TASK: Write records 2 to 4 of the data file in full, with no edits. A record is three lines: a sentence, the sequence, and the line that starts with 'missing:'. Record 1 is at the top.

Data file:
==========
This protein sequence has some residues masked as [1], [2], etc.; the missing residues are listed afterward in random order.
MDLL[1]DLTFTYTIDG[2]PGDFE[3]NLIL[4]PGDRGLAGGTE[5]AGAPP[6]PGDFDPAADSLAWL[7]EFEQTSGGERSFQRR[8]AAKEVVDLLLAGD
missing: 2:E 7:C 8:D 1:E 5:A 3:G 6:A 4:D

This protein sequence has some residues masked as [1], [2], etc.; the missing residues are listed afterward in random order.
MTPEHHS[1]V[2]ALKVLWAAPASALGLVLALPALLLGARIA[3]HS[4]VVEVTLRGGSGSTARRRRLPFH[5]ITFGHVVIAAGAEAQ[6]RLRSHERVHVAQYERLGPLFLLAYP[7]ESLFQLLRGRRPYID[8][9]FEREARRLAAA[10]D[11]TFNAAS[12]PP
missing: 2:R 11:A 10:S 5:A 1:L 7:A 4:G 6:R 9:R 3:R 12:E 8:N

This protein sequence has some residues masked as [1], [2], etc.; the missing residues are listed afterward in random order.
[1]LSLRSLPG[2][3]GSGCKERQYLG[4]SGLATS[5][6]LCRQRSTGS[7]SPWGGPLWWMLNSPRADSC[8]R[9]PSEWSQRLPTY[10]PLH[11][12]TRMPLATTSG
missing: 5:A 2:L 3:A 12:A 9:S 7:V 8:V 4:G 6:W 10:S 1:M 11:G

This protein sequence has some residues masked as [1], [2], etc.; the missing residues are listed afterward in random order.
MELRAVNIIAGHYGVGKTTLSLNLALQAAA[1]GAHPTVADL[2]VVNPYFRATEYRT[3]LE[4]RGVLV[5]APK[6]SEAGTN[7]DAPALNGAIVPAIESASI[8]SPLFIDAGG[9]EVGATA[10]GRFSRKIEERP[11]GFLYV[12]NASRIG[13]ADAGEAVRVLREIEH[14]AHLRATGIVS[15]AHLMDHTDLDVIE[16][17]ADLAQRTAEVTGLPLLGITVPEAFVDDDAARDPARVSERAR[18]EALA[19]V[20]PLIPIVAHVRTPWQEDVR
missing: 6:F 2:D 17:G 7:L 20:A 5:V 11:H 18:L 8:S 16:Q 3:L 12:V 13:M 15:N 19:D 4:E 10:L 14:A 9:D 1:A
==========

This protein sequence has some residues masked as [1], [2], etc.; the missing residues are listed afterward in random order.
MTPEHHS[1]V[2]ALKVLWAAPASALGLVLALPALLLGARIA[3]HS[4]VVEVTLRGGSGSTARRRRLPFH[5]ITFGHVVIAAGAEAQ[6]RLRSHERVHVAQYERLGPLFLLAYP[7]ESLFQLLRGRRPYID[8][9]FEREARRLAAA[10]D[11]TFNAAS[12]PP
missing: 2:R 11:A 10:S 5:A 1:L 7:A 4:G 6:R 9:R 3:R 12:E 8:N

This protein sequence has some residues masked as [1], [2], etc.; the missing residues are listed afterward in random order.
[1]LSLRSLPG[2][3]GSGCKERQYLG[4]SGLATS[5][6]LCRQRSTGS[7]SPWGGPLWWMLNSPRADSC[8]R[9]PSEWSQRLPTY[10]PLH[11][12]TRMPLATTSG
missing: 5:A 2:L 3:A 12:A 9:S 7:V 8:V 4:G 6:W 10:S 1:M 11:G

This protein sequence has some residues masked as [1], [2], etc.; the missing residues are listed afterward in random order.
MELRAVNIIAGHYGVGKTTLSLNLALQAAA[1]GAHPTVADL[2]VVNPYFRATEYRT[3]LE[4]RGVLV[5]APK[6]SEAGTN[7]DAPALNGAIVPAIESASI[8]SPLFIDAGG[9]EVGATA[10]GRFSRKIEERP[11]GFLYV[12]NASRIG[13]ADAGEAVRVLREIEH[14]AHLRATGIVS[15]AHLMDHTDLDVIE[16][17]ADLAQRTAEVTGLPLLGITVPEAFVDDDAARDPARVSERAR[18]EALA[19]V[20]PLIPIVAHVRTPWQEDVR
missing: 6:F 2:D 17:G 7:L 20:A 5:V 11:H 18:L 8:S 16:Q 3:L 12:V 13:M 15:N 19:D 4:E 10:L 14:A 9:D 1:A